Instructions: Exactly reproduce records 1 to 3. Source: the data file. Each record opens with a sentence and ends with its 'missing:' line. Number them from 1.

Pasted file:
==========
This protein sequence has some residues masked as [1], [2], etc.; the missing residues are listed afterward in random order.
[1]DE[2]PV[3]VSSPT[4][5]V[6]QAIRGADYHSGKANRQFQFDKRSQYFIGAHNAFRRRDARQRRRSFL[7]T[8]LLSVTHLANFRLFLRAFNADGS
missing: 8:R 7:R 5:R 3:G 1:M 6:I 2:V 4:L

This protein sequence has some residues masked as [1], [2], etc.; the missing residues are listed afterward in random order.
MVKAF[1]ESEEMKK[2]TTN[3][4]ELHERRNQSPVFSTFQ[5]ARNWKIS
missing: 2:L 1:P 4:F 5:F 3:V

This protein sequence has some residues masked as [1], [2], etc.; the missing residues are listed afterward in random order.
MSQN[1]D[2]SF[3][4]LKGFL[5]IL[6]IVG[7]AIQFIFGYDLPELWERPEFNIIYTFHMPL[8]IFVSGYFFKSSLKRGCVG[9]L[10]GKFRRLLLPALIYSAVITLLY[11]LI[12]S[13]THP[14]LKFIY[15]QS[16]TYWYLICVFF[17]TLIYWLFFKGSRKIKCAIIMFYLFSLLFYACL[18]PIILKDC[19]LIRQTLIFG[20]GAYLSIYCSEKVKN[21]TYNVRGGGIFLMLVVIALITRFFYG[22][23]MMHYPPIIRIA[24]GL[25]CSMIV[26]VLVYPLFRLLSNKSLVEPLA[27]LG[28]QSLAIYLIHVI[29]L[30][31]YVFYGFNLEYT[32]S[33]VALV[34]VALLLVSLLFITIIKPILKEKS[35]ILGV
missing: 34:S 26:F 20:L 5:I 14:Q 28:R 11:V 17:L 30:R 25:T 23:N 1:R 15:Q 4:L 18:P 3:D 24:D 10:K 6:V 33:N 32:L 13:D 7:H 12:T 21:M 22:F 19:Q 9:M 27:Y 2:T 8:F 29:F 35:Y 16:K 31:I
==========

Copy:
This protein sequence has some residues masked as [1], [2], etc.; the missing residues are listed afterward in random order.
[1]DE[2]PV[3]VSSPT[4][5]V[6]QAIRGADYHSGKANRQFQFDKRSQYFIGAHNAFRRRDARQRRRSFL[7]T[8]LLSVTHLANFRLFLRAFNADGS
missing: 8:R 7:R 5:R 3:G 1:M 6:I 2:V 4:L

This protein sequence has some residues masked as [1], [2], etc.; the missing residues are listed afterward in random order.
MVKAF[1]ESEEMKK[2]TTN[3][4]ELHERRNQSPVFSTFQ[5]ARNWKIS
missing: 2:L 1:P 4:F 5:F 3:V

This protein sequence has some residues masked as [1], [2], etc.; the missing residues are listed afterward in random order.
MSQN[1]D[2]SF[3][4]LKGFL[5]IL[6]IVG[7]AIQFIFGYDLPELWERPEFNIIYTFHMPL[8]IFVSGYFFKSSLKRGCVG[9]L[10]GKFRRLLLPALIYSAVITLLY[11]LI[12]S[13]THP[14]LKFIY[15]QS[16]TYWYLICVFF[17]TLIYWLFFKGSRKIKCAIIMFYLFSLLFYACL[18]PIILKDC[19]LIRQTLIFG[20]GAYLSIYCSEKVKN[21]TYNVRGGGIFLMLVVIALITRFFYG[22][23]MMHYPPIIRIA[24]GL[25]CSMIV[26]VLVYPLFRLLSNKSLVEPLA[27]LG[28]QSLAIYLIHVI[29]L[30][31]YVFYGFNLEYT[32]S[33]VALV[34]VALLLVSLLFITIIKPILKEKS[35]ILGV
missing: 34:S 26:F 20:L 5:I 14:Q 28:R 11:V 17:L 30:R 25:T 23:N 1:R 15:Q 4:L 18:P 3:D 24:D 10:K 6:V 33:N 32:L 13:D 7:H 12:T 21:M 22:F 19:Q 9:M 27:Y 2:T 8:F 29:F 35:Y 16:K 31:I